Evolving role has not changed librarian’s commitment to student success

Imagine Jackson State Community College’s library when Scott Cohen first started as a reference librarian in 1972 – five years after the college opened. From the card catalog, which contained the library’s book collection, to bound magazines on the shelves, everything was print-based.

In those days, if you needed a certain book, you would first look in the card catalog to see if the book was in the collection. If it was, you would search for it on the shelves. Computers were so primitive, they operated on keypunch cards.

“The library has changed so dramatically,” said Cohen, who was named Director of the Library in 1992. “It’s hard to even fathom.”

Today, Jackson State’s library has six times as many electronic books as it has printed books. Magazines and individual articles are part of its electronic databases. The library also has streaming media with about 17,000 movies, most of which are documentaries.

“Doing research is much easier,” Cohen said. “The number of electronic files is even creating a problem in some ways of having too much information.”

Though electronic materials have changed the face of the library, it’s purpose of helping students research has not. And, with the amount of misinformation on the internet, Cohen’s job is also to help students evaluate those resources.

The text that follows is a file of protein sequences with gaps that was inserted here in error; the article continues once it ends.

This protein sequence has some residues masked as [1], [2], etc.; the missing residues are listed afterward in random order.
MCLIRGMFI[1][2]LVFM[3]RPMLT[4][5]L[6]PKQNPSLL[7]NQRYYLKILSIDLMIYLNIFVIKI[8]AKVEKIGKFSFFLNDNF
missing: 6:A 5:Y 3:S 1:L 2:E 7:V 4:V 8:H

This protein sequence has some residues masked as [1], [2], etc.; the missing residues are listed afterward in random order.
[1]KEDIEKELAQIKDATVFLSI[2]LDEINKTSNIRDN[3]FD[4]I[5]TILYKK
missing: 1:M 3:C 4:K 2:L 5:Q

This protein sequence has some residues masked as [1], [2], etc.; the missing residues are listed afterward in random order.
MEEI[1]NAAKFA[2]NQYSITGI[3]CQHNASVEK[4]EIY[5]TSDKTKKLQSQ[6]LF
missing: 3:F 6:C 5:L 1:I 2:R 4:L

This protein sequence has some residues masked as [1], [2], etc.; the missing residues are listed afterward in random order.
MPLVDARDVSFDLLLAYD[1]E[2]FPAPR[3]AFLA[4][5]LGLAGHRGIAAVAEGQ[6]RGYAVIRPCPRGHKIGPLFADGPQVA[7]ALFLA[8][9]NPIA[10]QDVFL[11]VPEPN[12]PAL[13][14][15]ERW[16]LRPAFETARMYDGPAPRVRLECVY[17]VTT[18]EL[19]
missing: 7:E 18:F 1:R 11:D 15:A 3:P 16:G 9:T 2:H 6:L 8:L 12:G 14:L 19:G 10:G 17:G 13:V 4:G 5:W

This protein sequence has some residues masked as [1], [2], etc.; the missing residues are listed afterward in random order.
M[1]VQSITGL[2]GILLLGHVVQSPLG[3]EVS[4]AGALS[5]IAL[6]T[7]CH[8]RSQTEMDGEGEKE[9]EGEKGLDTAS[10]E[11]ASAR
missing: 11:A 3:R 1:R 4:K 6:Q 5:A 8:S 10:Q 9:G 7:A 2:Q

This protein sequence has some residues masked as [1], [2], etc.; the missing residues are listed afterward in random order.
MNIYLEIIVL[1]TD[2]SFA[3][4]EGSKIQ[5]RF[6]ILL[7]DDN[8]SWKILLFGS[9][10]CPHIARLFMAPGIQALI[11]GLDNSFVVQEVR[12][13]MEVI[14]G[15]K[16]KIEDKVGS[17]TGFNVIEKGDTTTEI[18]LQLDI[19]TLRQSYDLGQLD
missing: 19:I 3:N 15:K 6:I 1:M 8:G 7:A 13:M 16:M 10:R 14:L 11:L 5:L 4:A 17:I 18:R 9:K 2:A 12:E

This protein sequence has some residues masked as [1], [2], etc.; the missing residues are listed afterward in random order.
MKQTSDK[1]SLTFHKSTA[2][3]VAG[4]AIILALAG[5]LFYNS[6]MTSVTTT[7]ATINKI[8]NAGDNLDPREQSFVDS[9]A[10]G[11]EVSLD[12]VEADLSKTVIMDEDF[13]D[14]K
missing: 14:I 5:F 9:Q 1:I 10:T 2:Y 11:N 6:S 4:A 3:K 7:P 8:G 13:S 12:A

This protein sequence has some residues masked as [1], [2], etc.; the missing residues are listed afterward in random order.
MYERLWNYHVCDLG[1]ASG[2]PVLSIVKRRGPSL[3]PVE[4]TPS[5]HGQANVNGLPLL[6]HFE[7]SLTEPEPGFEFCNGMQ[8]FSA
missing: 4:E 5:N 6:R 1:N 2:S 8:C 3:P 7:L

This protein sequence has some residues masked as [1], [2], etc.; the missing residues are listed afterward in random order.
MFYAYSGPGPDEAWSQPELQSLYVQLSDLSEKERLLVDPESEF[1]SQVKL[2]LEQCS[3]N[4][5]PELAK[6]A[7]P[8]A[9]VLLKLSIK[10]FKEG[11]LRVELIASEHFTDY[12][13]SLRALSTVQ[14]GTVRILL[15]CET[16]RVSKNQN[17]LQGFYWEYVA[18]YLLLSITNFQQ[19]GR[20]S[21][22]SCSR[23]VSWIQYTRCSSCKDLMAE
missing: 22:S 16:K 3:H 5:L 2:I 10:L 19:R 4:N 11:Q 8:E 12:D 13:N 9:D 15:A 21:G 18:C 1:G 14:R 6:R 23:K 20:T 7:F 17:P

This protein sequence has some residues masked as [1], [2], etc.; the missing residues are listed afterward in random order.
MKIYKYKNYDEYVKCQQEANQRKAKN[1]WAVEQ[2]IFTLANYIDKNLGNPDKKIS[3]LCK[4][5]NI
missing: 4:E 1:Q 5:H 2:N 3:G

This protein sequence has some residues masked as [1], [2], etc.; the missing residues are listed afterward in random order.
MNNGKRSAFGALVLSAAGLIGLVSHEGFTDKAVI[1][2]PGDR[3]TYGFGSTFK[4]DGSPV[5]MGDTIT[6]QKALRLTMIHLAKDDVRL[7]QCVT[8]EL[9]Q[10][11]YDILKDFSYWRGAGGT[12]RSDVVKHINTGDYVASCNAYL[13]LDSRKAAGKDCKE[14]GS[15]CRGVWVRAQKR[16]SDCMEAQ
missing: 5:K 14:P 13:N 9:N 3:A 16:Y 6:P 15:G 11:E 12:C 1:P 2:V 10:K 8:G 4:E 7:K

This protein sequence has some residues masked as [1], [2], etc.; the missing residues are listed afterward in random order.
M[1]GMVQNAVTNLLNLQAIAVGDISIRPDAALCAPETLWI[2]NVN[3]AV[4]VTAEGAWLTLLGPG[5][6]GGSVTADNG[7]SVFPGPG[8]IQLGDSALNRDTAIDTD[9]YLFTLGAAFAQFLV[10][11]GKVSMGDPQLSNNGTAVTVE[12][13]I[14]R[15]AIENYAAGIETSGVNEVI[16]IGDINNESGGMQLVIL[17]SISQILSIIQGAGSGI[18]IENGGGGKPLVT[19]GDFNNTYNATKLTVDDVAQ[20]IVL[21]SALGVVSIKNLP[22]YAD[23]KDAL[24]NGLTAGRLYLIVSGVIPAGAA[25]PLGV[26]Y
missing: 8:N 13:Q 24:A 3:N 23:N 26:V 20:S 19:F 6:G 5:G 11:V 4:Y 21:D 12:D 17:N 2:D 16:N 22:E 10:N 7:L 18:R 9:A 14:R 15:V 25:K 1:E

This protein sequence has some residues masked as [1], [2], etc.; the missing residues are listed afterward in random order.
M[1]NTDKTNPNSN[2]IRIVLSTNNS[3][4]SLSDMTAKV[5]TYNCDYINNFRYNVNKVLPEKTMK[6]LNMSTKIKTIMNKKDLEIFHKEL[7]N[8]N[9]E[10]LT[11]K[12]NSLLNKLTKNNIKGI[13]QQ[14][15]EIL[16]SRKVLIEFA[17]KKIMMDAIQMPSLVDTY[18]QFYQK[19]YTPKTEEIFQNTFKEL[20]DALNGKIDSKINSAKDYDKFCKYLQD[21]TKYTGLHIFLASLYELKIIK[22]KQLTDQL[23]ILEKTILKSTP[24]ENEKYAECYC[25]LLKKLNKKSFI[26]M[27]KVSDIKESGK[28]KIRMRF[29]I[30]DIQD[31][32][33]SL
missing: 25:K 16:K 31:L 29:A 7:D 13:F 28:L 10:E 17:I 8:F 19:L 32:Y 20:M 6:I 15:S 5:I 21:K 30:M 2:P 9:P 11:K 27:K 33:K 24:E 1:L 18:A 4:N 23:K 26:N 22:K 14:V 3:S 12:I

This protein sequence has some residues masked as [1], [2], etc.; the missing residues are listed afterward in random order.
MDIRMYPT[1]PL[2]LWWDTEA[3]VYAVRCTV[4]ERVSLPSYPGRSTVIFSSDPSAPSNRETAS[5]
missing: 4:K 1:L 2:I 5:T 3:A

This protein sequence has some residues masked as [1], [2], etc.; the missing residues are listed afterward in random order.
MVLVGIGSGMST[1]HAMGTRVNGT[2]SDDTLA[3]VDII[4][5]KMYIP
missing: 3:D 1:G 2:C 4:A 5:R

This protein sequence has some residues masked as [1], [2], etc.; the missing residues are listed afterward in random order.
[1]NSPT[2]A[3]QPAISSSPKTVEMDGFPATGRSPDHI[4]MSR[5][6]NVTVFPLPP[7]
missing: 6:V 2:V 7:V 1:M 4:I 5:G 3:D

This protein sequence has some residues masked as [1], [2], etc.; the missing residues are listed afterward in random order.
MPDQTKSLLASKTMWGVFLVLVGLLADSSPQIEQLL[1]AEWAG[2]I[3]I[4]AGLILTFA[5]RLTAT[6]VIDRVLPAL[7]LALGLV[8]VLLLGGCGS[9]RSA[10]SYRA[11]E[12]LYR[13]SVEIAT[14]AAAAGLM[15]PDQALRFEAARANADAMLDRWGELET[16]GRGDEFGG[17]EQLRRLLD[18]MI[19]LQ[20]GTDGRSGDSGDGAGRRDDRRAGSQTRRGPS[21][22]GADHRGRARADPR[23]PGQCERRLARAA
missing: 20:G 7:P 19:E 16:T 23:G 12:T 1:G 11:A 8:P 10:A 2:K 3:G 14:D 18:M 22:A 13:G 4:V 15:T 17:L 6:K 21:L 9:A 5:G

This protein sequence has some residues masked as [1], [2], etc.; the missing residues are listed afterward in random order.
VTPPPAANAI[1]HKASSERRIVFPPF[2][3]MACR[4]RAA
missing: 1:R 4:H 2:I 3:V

“My job is to help people navigate to find the most credible and best resources,” he said.

He’s seen other changes, as well. Instead of physically going to meetings, there are more video conferences and webinars. Librarians at the college are embedded in online classes.

“Students can call on you through an online discussion forum to help them find sources for their papers,” Cohen said. “We also have chat and text-a-librarian services to assist students.”

Advances at Jackson State’s library through the years have been felt across Tennessee. Cohen, for example, is proud of an online program he created that provided instruction for public library support staff across the state from 2006 to 2011.

“I have been lucky to have a great library staff to assist me through the years,” he said. “I also owe a lot to my mentor, Van Veatch, who hired me in 1972 and whom I replaced in 1992.”

Cohen has spent his career at Jackson State. At home, he and his wife, Carmen, had three children and are now grandparents of four. The Cohens celebrated their 50th wedding anniversary in August.

Every day at work, he said, is a new challenge, and he plans to keep working as long as he can be productive.

“I find it stimulating. It’s gratifying to help people in their studies. I feel very attached to Jackson State. It’s a big part of my life.”